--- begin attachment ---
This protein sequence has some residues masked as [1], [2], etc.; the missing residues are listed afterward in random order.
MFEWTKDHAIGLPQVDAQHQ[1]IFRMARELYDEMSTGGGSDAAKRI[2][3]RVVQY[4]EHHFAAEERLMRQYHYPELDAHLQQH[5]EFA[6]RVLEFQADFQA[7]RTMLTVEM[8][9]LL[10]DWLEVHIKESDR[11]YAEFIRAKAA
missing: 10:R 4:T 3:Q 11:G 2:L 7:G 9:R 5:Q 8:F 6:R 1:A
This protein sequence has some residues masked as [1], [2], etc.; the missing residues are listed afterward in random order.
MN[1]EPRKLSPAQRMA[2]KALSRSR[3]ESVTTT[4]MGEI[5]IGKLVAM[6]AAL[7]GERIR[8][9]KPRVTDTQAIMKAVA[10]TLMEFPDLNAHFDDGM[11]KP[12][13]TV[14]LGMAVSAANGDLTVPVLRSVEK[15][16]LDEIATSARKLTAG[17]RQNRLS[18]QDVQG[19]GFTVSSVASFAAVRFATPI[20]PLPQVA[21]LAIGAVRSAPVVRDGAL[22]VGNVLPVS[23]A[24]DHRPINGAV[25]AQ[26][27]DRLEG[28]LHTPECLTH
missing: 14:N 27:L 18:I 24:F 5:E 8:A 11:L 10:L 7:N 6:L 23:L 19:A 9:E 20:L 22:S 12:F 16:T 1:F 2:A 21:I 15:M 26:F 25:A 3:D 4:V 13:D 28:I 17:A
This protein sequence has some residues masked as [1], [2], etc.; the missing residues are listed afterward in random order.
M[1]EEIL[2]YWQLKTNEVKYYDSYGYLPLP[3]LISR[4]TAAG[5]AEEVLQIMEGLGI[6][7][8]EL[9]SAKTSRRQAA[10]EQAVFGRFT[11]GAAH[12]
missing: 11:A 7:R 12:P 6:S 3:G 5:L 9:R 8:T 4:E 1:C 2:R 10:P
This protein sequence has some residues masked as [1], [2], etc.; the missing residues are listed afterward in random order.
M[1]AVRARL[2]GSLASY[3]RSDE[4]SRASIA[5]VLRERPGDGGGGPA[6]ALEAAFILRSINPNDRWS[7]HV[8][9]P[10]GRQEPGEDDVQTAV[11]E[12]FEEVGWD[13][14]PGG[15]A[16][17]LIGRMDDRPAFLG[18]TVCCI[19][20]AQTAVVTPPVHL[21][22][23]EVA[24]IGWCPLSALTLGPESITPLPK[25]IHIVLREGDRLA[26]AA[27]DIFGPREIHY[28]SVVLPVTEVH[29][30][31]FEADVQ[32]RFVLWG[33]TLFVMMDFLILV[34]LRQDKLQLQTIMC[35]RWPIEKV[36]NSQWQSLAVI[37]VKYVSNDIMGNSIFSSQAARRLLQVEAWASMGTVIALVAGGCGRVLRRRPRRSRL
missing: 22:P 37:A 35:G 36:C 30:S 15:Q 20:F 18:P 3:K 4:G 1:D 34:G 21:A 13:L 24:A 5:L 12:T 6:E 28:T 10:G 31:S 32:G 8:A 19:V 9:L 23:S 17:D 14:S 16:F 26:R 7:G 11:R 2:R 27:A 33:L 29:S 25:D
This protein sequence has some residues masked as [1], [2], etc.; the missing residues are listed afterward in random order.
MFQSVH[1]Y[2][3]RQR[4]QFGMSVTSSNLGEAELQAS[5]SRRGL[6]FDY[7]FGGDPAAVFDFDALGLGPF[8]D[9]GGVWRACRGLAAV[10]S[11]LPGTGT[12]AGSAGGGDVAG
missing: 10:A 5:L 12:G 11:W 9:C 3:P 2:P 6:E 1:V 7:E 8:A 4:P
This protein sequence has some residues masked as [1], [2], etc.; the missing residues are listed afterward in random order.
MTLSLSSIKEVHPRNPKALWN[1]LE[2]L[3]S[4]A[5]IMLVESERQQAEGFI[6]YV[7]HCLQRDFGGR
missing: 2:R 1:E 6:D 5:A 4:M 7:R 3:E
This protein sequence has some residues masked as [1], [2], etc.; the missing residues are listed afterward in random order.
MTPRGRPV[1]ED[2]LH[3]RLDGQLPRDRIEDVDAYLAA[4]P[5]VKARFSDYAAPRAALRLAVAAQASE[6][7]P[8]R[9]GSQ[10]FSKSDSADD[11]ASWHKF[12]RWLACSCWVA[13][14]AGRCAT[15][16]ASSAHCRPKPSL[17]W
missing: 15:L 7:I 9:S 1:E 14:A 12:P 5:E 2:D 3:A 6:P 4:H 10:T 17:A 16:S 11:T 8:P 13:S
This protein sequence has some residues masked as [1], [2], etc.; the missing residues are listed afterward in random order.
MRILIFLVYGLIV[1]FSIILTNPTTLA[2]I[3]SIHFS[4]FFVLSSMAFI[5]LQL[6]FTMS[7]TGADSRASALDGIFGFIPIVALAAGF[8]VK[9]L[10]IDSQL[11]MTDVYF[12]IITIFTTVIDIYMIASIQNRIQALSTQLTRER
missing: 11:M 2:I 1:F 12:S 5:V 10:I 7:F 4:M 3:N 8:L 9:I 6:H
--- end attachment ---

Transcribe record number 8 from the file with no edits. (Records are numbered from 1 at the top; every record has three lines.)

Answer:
This protein sequence has some residues masked as [1], [2], etc.; the missing residues are listed afterward in random order.
MRILIFLVYGLIV[1]FSIILTNPTTLA[2]I[3]SIHFS[4]FFVLSSMAFI[5]LQL[6]FTMS[7]TGADSRASALDGIFGFIPIVALAAGF[8]VK[9]L[10]IDSQL[11]MTDVYF[12]IITIFTTVIDIYMIASIQNRIQALSTQLTRER
missing: 11:M 2:I 1:F 12:S 5:V 10:I 7:F 4:M 3:N 8:L 9:I 6:H